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  1. #1
    Forum Member HeavyRescueTech's Avatar
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    Default Congradulations, after 10 years on an engine, we are promoting you to a Truck Lt.

    Ok, a poorly worded title, but I had a question for the FDNY guys. I was reading the press release about the new Chief's, and two comments caught my eye:

    "Chief Cassano was appointed a New York City firefighter in November of 1969, and worked for several years at engine companies in lower Manhattan. He was promoted to Lieutenant in 1977 and worked at Ladder 113 in Brooklyn"

    and

    "Chief McNally was assigned to Ladder Company 55 in the Bronx until his promotion to lieutenant in 1983. He worked as a Lieutenant at Engine Company 58 in Harlem"

    is it normal for a person who serves several years on a truck or engine to get promoted and put in charge of a different type of apparatus? ie, can someone work for 10 years on an truck, and be promoted to hazmat Lt? or if they spent 8 years as Lt on an engine, and 5 years before on a truck, can they be promoted to a Rescue Co. Captain?

    I would imagine that if someone spent 10 yars on a truck, then it would be a better choice to make them a Lt on a truck company. after all, that is what they know best. but i'm just wondering if that is how it works in the big cities.
    If my basic HazMat training has taught me nothing else, it's that if you see a glowing green monkey running away from something, follow that monkey!

    FF/EMT/DBP


  2. #2
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    Not sure about FDNY, I would guess its the same as here. You are a FF not an engineman or a ladderman. Once promoted you are a Lieut. not an engine lieut or ladder lieut. Our department puts you where your drag can get you.
    Just another one of the 99%ers looking up.

  3. #3
    Forum Member MemphisE34a's Avatar
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    Default

    Same here as far as engines and trucks are concerned. Here as in most places I am sure, assignment to a dedicated HAZMAT or rescue company normally requires additional qualifications. Unfortunately, political influence may occasionally superceed the need for the boss to actually know what he is doing.
    Robert Kramer
    cell #901-494-9437

    Management is making sure things are done right. Leadership is doing the right thing. The fire service needs alot more leaders and a lot less managers.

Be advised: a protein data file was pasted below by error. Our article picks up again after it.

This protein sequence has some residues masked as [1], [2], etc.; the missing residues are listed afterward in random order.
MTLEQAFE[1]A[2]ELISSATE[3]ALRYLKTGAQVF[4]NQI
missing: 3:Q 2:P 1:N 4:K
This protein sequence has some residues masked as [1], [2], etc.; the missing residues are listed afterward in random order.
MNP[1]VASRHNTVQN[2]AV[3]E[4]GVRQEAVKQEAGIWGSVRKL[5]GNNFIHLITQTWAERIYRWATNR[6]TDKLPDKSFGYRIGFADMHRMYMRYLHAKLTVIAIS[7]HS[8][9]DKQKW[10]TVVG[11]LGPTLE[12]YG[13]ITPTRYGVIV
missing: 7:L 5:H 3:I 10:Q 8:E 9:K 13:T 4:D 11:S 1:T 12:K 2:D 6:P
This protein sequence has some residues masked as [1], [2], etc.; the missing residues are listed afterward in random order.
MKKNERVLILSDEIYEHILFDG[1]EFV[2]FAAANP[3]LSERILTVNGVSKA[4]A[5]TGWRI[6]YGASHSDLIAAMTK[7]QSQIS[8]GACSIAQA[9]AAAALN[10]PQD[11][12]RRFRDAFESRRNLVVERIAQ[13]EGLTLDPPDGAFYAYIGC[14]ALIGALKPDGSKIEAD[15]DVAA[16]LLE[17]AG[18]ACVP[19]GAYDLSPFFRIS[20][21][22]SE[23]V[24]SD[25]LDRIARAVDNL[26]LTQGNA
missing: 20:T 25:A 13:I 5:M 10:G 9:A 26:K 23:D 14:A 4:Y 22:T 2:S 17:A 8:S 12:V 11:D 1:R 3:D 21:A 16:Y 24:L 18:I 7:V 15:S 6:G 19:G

"Everyone goes home" is the mantra for the pussification of the modern, American fire service.


    Comments made are my own. They do not represent the official position or opinion of the Fire Department or the City for which I am employed. In fact, they are normally exactly the opposite.

  4. #4
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    Default

    Same in Seattle.

  5. #5
    Forum Member nyckftbl's Avatar
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    Once you are promoted, you "bounce around" for a while, in an assigned Division usually, covering medical leaves, vacations and the like. But you can be assigned to any company, engine or truck. The only thing I think you cant be promoted to is Haz Mat, until you have the proper training. The bosses in my house cant work OT in one of the other houses in my Battalion, because the engine is a Haz Mat engine, and the Truck is a Soc support truck. Other than that, you are expected to know enough about the job to work at any company.
    Proud East Coast Traditionalist.

  6. #6
    former FH.com member
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    Same here, along with the possibilty of being dragged into an administrative job (i.e. fire prevention).

  7. #7
    FIREMAN 1st GRADE E40FDNYL35's Avatar
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    Default

    just a note: a firemen in NY can be detailed to any company(ENGINE or truck) for a tour.
    ALL GAVE SOME BUT SOME GAVE ALL
    NEVER FORGET 9-11-01
    343
    CAPT. Frank Callahan Ladder 35 *
    LT. John Ginley Engine 40
    FF. Bruce Gary Engine 40
    FF. Jimmy Giberson Ladder 35
    FF. Michael Otten Ladder 35 *
    FF. Steve Mercado Engine 40 *
    FF. Kevin Bracken Engine 40 *
    FF. Vincent Morello Ladder 35
    FF. Michael Roberts Ladder 35 *
    FF. Michael Lynch Engine 40
    FF. Michael Dauria Engine 40

    Charleston 9
    "If my job was easy a cop would be doing it."
    *******************CLICK HERE*****************

  8. #8
    Forum Member len1582's Avatar
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    Normally as far as the rescue companies I believe they like to have officers in those spots that got promoted from one of them. Then there's the exception of a good captain from the Hilton going to 43rd St.

    No real method to the madness on my job either. The other captain in my house did over 20 yrs on an engine and is assigned to the truck. I did 3 on an engine,10 on a truck and 12 on the rescue and I'm on the engine.

  9. #9
    Forum Member len1582's Avatar
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    Now that I think about it, I believe possibly in L.A. ( someone help me if I'm wrong) making Lt. gets you on an engine only. You have to be a Captain to be a truck officer. I think that's what I got from a late night conversation in a noisy bar after a few one year in Balitmore.

  10. #10
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    My Captain was a fireman on a pumper, driver of a pumper, and only a few times got detailed to a truck. Then he did a short stint in our training division after the promotion to capt. and now he is on a Quint which 80% of the time functions as a truck on most structure fires. It just happens.

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